Creating Inclusive Multisensory Signage for People with Disabilities

Creating Inclusive Multisensory Signage for People with Disabilities

A wheelchair user is testing a tactile paving

Creating Inclusive Multisensory Signage for People with Disabilities 

Maybe you think that inclusive multisensory signage is more of an utopia, that it’s impossible to include all the different types of disabilities. Well it’s definitely possible. And that’s what we’ve conceived.

It all started when SOLIDEO, the French company in charge of setting up infrastructures to welcome international athletes at the Olympic and Paralympic Village, chose Okeenea and and 5 other accessibility expert companies to conceive signage solutions.

It’s true that usually the Games shine a light on the hosting city. Next year, all eyes will turn to Paris. This represents an opportunity to rethink inclusion. 

What are the needs of people with disabilities? Can a multisensory signage system be implemented at the scale of a city? Can residents get to grips with it in their everyday lives?

Inclusive multisensory signage: universal accessibility at the doorsteps of Paris

Next year, Paris will host the most prestigious international sporting event. The challenge is huge for French company SOLIDEO

Its goal is to build durable infrastructures and to implement innovative solutions that’ll improve tomorrow’s city.

This means focusing on universal accessibility and taking into account the needs of people with disabilities, whatever their capabilities are. Because disabilities are indeed plural. 

SOLIDEO launched a call for innovations on inclusive multisensory signage solutions. We’ve been chosen along 5 other accessibility expert companies to tackle this challenge. Together we’ve become the OMNISENS consortium

The inclusive multisensory signage solutions we’ve created are meant to be set up once the competition is over. It’s great because it means that they’ll residents with disabilities find their way in the area. 

Every person that needs inclusive multisensory signage to enjoy the neighborhood and its infrastructures will be free to do so without having to think twice about accessibility.

What solutions are part of an inclusive multisensory signage system? 

One thing is sure: developing inclusive solutions to guide people with disabilities isn’t an easy task. Because this means taking into account all types of disabilities and capabilities.

But what matters is that these solutions are meant to improve the autonomy of people with disabilities.

Directional guide paths

Blind and visually impaired people usually find guide paths thanks to their white cane or their guide dog. They can feel the directional raised surfaces and follow the tactile paving by themselves.

We’ve come up with innovative guide paths. They provide another detection method.

When a visually impaired person locates these guide paths with their white cane, this creates a vibration. In a way, it works like a foldback.

The material of the guide paths, aluminum, but mostly their fixing method creates this foldback. Indeed, these guide paths are screwed. They’re not completely glued to the ground.

Innovative guide paths installed in the street as part of our inclusive multisensory signage system

Crossing guide paths

These guide paths are quite different from the previous ones. They’re located on the pedestrian crossing.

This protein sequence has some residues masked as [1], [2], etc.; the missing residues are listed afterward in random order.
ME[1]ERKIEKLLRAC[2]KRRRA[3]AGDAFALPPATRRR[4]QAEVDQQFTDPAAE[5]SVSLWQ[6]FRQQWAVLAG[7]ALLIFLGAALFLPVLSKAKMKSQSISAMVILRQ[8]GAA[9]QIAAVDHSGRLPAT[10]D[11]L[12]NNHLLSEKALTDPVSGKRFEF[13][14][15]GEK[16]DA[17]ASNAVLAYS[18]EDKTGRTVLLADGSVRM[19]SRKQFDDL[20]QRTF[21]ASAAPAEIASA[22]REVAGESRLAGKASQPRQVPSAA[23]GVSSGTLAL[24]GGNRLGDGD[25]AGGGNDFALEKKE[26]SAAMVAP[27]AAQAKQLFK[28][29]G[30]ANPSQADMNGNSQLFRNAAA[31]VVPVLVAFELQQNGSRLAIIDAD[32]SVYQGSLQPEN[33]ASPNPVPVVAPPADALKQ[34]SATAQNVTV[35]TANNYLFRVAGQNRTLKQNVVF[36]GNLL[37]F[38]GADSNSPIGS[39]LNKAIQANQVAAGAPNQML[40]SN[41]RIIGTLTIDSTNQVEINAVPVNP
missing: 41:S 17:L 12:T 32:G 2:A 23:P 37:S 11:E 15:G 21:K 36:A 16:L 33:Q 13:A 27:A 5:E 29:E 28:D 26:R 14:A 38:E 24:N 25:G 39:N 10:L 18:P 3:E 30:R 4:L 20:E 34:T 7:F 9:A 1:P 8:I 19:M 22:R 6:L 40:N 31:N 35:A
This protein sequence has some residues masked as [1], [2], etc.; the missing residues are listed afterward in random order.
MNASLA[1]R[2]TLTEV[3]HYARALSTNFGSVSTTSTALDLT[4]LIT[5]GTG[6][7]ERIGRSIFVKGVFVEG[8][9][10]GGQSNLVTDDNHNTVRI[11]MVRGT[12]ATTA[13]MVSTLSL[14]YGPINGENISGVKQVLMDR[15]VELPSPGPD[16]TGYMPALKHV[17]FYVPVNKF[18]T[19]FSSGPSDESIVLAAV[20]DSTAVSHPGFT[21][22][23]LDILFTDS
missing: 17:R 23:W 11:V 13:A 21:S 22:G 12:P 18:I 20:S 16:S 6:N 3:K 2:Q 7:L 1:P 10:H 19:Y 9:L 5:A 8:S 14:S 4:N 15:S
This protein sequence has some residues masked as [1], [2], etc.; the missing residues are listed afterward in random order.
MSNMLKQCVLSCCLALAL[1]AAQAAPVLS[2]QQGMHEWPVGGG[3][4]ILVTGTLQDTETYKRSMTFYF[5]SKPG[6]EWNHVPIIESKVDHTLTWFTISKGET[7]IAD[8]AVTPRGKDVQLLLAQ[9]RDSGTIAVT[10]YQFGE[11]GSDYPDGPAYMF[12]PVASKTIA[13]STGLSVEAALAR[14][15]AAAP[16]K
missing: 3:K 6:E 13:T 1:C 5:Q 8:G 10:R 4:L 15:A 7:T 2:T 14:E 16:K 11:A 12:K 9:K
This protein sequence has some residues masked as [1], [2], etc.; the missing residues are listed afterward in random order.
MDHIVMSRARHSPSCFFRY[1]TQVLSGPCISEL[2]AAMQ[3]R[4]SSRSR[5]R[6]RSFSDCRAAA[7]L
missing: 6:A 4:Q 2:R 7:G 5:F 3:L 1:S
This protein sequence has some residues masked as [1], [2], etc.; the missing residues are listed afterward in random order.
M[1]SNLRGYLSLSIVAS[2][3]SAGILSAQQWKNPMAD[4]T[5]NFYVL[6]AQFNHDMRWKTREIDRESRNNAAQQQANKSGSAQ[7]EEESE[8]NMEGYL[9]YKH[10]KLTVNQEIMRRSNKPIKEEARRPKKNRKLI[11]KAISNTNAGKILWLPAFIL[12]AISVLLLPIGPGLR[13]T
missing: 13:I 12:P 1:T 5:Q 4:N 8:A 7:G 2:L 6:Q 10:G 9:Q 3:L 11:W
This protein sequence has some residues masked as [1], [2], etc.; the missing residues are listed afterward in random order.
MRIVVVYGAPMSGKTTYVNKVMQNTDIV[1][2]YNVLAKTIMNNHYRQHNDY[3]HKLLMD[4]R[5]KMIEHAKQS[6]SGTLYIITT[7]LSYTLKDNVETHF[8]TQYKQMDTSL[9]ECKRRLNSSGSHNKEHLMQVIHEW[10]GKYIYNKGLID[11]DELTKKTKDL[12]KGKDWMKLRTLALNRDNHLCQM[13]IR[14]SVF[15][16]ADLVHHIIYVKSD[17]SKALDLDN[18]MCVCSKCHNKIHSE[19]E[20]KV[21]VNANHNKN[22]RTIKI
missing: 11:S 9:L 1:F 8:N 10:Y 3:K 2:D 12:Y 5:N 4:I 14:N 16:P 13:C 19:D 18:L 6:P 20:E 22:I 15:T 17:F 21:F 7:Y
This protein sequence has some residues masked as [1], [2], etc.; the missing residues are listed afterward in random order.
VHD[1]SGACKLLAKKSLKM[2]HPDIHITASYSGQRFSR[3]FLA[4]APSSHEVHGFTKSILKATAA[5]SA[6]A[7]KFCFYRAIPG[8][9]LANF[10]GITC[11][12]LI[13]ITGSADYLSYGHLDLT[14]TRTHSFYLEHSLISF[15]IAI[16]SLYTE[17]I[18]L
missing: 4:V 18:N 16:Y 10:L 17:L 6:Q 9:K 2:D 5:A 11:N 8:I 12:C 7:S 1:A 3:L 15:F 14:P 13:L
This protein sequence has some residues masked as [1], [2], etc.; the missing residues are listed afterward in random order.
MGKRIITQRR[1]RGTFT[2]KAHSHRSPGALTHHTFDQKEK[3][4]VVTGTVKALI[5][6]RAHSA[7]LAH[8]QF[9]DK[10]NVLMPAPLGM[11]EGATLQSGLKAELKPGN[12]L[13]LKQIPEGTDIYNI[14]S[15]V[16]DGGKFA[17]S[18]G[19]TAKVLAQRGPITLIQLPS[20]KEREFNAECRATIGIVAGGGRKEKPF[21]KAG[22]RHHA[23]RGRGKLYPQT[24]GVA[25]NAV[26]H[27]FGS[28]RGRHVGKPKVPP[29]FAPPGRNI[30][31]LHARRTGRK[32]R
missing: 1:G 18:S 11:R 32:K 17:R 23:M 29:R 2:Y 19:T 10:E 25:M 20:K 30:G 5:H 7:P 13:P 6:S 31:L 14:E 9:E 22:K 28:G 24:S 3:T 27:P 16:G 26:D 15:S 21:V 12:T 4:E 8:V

Their purpose is to help blind and visually impaired pedestrians maintain their course when crossing the street.

Actually, nobody walks straight. But for a person with vision disabilities, it can be more challenging to walk straight when crossing. 

Tactile paving to point to a specific point of interest

In France, this type of tactile paving is very common. Its goal is to guide the visually impaired from the main path to a specific point of interest.

It enables a person with a visual impairment to find the emergency phone at a subway station or the ticket machine at a tram stop.

As part of the inclusive multisensory signage we’ve created, this tactile paving is meant to help a blind pedestrian find the crossing.

Accessible pedestrian crossings

That goes without saying that there are indeed accessible pedestrian signals at the area of the Olympic and Paralympic Village for athletes and residents with vision disabilities.

But what can be done for intersections without traffic lights? 

Well there can still be audio signage to enable the visually impaired to cross the street with complete autonomy.

We’ve installed audio beacons on both sides of a crossing without traffic lights. Just like regular APS, they can be actuated with:

⊗ A remote control

⊗ MyMoveo, a free smartphone app

Audio beacons at bus stops

To be able to come and go, people with visual impairments need to rely on public transportation. 

But to hop on and off the bus, they first need to find the bus stop. 

That’s another use for audio beacons. They can be implemented at all types of points of interest.

Directional poles

To easily find our way to venues, we all need directions. We’ve come up with inclusive directional poles to guide people with disabilities:

⊗ Easy-to-read textual information for people with intellectual disabilities,

⊗ Visual contrast for the visually impaired,

⊗ Accessible font for people with dys disorders,

⊗ Audio beacons for blind people: the messages let them know in which direction the venues nearby are located.

Our directional pole that indicates the direction of several venues and is equipped with two audio beacons

Linear cartography

This is another solution to provide information to all types of users, whether they have disabilities or not.

This equipment has visual, tactile and audio signage. It’s entirely intuitive and inclusive.

Multisensory maps